In the previous lesson, we covered Calvin’s belief that even though we deserve God’s hatred because we are sinners, we are saved because God loves us. We also began to examine the “how” of salvation, which was accomplished through Jesus death and resurrection. In Jesus’ death Calvin tells us that Jesus took our sins upon himself, thus defeating the power of sin and making us new people. In this chapter Calvin continues this discussion by examining several portions of the Apostles’ Creed.
Summary: We pick up Calvin’s discussion as he examines the concept of Jesus having “descended into Hell” from the Apostle’s Creed. Calvin begins by affirming this doctrine as one that has been part of the Christian faith since its earliest days. This descent is based on I Peter 3:19 where Peter states that Jesus, after his death, went and preached to the spirits in prison. For Calvin this means that both the godly and ungodly in hell had a “common awareness of Christ’s death” (pg. 515). More importantly however, Calvin believes that Jesus descent happened because Jesus had to experience the completeness of death in order to “grapple hand to hand with the armies of hell and the dread of everlasting death” (515). Thus Jesus needed to be totally estranged from God in order to fully achieve our salvation.
At this point Calvin takes up “And on the third day, he rose from the dead:” again from the Apostle’s Creed. Calvin wants us to understand that even though our salvation was accomplished on the cross “…nevertheless “’we have been born anew to a living hope’ not through his death but ‘through his resurrection’” (I Peter 1:3) (Pg. 520). Calvin continues, “For as he in rising again, came forth victor over death, so the victory of our faith over death lies in his resurrection alone...therefore, we divide the substance of our salvation between Christ’s death and resurrection as follows: through his death, sin was wiped out and death extinguished; through his resurrection, righteousness (meaning right relationship with God) was restored and life raised up, so that thanks to his resurrection, his death manifested its power and efficacy in us” (pg. 521).
Calvin moves next to the phrase that Jesus “ascended into heaven.” The ascension, one of the least discussed doctrines, matters for Calvin first because he believes that only at Jesus’ return to God did the Kingdom begin to come into being, and second because Jesus’ presence was more useful because he was no longer, “…confined in a humble abode of flesh…but was free to spread his power and energy…beyond all bounds of heaven and earth” (pg. 523). Calvin sums up the importance of the ascension by saying that, “The three benefits we receive from his ascension are that Jesus opens the way for us to heaven, that he appears before God as our advocate, and that he gives us spiritual life and spiritual gifts” (pg. 525-6).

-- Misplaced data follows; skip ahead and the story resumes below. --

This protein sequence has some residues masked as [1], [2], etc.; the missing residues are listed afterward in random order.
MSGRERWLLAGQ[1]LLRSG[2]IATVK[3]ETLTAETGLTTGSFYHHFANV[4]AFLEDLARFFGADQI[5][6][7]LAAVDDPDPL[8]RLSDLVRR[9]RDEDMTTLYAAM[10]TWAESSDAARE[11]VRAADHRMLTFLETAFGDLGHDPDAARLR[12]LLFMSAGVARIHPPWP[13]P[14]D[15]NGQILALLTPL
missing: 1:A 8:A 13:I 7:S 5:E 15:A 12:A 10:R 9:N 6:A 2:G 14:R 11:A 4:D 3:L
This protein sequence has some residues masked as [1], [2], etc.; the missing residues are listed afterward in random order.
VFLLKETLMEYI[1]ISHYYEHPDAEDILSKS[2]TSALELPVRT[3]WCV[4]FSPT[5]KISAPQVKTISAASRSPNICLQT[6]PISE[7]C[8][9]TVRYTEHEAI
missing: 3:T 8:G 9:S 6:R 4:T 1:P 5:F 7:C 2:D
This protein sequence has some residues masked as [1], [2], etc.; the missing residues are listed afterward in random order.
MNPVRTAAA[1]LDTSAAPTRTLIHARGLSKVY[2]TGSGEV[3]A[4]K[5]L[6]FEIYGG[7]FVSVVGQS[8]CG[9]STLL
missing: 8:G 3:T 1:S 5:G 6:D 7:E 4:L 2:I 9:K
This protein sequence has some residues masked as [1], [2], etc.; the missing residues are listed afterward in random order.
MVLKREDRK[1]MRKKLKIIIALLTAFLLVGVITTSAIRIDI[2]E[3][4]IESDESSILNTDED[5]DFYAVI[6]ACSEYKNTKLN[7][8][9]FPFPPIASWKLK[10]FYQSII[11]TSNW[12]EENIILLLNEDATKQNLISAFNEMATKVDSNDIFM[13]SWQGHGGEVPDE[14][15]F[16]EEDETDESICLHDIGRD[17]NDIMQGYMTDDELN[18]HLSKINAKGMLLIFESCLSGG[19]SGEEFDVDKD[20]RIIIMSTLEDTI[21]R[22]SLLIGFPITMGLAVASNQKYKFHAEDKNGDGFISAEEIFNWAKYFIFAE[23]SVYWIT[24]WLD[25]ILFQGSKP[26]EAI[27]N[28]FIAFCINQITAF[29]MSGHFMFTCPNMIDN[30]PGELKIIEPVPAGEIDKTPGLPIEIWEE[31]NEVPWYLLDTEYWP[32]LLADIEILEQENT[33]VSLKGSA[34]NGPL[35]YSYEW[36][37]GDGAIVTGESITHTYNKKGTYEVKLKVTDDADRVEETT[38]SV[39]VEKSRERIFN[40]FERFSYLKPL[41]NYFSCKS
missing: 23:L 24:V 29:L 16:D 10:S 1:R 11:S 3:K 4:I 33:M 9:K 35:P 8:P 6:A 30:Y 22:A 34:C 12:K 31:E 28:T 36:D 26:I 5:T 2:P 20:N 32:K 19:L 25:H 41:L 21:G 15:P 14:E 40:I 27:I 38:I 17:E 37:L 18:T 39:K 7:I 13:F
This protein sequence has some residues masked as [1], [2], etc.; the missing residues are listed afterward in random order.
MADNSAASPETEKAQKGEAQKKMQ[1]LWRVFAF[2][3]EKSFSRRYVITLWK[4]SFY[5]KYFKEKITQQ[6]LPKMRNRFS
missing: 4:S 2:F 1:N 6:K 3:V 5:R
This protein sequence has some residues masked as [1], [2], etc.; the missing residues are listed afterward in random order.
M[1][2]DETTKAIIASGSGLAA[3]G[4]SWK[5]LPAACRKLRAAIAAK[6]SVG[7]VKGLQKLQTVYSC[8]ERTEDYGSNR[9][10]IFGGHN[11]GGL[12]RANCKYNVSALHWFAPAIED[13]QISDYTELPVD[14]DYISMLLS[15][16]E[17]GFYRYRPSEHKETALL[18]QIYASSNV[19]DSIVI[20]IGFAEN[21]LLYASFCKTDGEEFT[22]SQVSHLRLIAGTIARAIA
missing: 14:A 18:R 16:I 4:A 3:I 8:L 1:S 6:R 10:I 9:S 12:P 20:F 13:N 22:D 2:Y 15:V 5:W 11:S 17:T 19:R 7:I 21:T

Finally, Calvin examines Jesus as the one who judges the living and the dead. This is good news for us because “we will be brought before no other judgment seat than that of our redeemer, to whom we look for our salvation” (pg. 526)! He concludes with, “In short, since a rich store of every kind of good abounds in him (Jesus), let us drink our fill from the fountain, and from no other” (pg. 528).
Reflection: In the church in which I grew up, children were in worship every Sunday. There were plenty of times when I was totally bored, but I did learn certain things; one of those being the Apostle’s Creed. I could not have told you it was Trinitarian in nature, but it did teach me the basics of the faith. It taught me that God was creator, Jesus was savior (and I learned the basic highlights of his life and death) and that the Spirit was still present. Calvin’s discussion of the Creed, allowed me to revisit not only those earlier days of my life, but to be reminded that our faith has a story that we can all tell.